Shuck It 101

Making the case for cracking your own oysters

I knew a guy, Steve Myers, who ate oysters in July. He was diagnosed with testicular cancer a few short years later. Maybe those facts are unrelated, maybe not.

At any rate, most people still abide by the old advice that it’s a bad plan to eat oysters during any month that doesn't contain an "r," but that’s essentially the same thing as taking the Old Testament literally. It is true, however, that colder waters result in better quality oysters. ‘Tis the season to find yourself in some (likely overpriced) establishment enjoying these tasty sea freaks in the brisk months of Texas winter. I'm here to tell you something before you do:

You should learn how to shuck oysters.

Shucking oysters is, admittedly, mostly a subpar experience. It's only slightly more enjoyable than making license plates in a prison, and above those tasks on the pleasure meter is digging your own grave. Shucking can be tedious. You will oftentimes cut yourself – not on the knife, but on the jagged shell itself. Shuck too many oysters in a row and your knife hand will start to get pruney from the moisture. Your wrist will ache from all the twisting and jerking. Hallucinations, seizures, and dizziness ensue. Flashbacks of a strained relationship with your father shatter your psyche. Visions of nuclear apocalypse haunt the space behind your bloodshot eyes. Shucking takes a toll. It's hard to be good at it, too. If you're not proficient, you could end up serving chipped pieces of shell with the resulting ugly, shredded oysters. Cracking the tooth of a wealthy patron is problematic at best.

Gulf oysters are space alien swamp creatures, and I say that lovingly. At their worst, they come in dirty sacks that need to be power-washed, and sometimes they are attached in clusters. If every oyster had the same opening in the back, and were weighted and crafted the same way, shucking oysters would be easy. Instead, each oyster is a snowflake from hell. Some are dead, deformed, and have almost zero entry point for your knife. Some are just filled with mud, like a cruel joke. Sometimes you find a pearl and then realize, "Wait, these pearls aren't actually worth anything."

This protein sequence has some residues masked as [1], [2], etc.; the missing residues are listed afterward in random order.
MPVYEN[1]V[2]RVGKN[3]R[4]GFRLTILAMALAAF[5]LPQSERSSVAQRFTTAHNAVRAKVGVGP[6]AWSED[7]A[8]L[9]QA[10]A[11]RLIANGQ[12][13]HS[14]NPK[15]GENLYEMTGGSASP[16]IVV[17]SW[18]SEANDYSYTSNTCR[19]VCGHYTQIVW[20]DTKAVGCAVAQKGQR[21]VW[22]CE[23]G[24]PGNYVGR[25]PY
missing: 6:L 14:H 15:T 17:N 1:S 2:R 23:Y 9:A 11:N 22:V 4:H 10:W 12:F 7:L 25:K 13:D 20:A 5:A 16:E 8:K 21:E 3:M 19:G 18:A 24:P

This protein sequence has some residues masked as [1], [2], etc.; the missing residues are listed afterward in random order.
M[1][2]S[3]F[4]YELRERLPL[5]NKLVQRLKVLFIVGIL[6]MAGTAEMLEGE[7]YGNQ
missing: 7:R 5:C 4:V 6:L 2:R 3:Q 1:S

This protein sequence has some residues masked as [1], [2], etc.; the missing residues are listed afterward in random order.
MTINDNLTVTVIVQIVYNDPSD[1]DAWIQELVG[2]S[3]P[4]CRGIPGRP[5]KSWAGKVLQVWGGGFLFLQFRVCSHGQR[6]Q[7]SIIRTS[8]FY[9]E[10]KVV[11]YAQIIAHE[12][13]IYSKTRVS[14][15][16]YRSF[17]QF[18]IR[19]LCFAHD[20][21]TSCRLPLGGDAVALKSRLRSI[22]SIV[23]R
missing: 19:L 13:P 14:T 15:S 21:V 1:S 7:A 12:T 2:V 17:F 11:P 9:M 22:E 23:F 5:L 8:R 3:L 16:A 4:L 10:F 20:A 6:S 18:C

Still, Gulf oysters are meaty and practical. They have a hint of sweetness, and when ice cold, the flavor is surprisingly mild and fresh. If you turn your nose up at eating oysters with crackers and cocktail sauce, then a Gulf oyster isn't for you. They're blue-collar, working-class seafood; they're shellfish for the people. They run for about a dollar apiece, or if you buy them by the case, around 40-50 cents each.

Which brings me to my next point: If you eat oysters, you can save a lot of money by shucking them yourself. The question now is, "Why the fuck would you want to eat oysters in the comfort of your own home?" Oysters aren't meant for your couch. They are meant to be shared, bought in rounds, and clinked with a "cheers." They sure as hell aren't meant to be eaten in your crummy apartment while Family Feud is blaring. I'm not necessarily building a great case here, but hear me out.

Learn how to shuck oysters because you'll look cool. People think that cooking – or knowing how to do anything in a kitchen at all – is cool. Exploit that. Trick people into thinking you have a personality. That's my whole game. It's like CPR: There might be a time when you'll have to do it, and you'll look awesome. It's not actually impressive, of course, but people will think it is and controlling what people think about you is a big part of life. I can't stress this enough: Do things because they look cool, even if they suck, even if they hurt.

Or, and this is a distant number two for me, learn how to shuck oysters for altruistic reasons. I shucked 50 oysters for my family recently and I'm pretty sure the gesture erased years of failure in their eyes. It felt good. Doing things for other people feels good. Going the extra mile feels good. Surprise people once in a while. I'm a big believer in hospitality and what it means. Imagine how much you would blow people's minds if you had them over for dinner and decided to shuck oysters for them as an appetizer. On one hand, now they are completely in your back pocket and you own them. On the other, you just treated these people to a rare experience that they will surely appreciate and hopefully they'll return the favor to either you or others.

I think I cook for either completely selfish – or totally selfless – reasons. We are complex human beings who can be both greedy and considerate. Shuck for your friends, but also shuck to get laid. Shuck to desperately prove your worth as a human being, and also to make someone's day. Shuck because you're broke, and because nobody checked your references.

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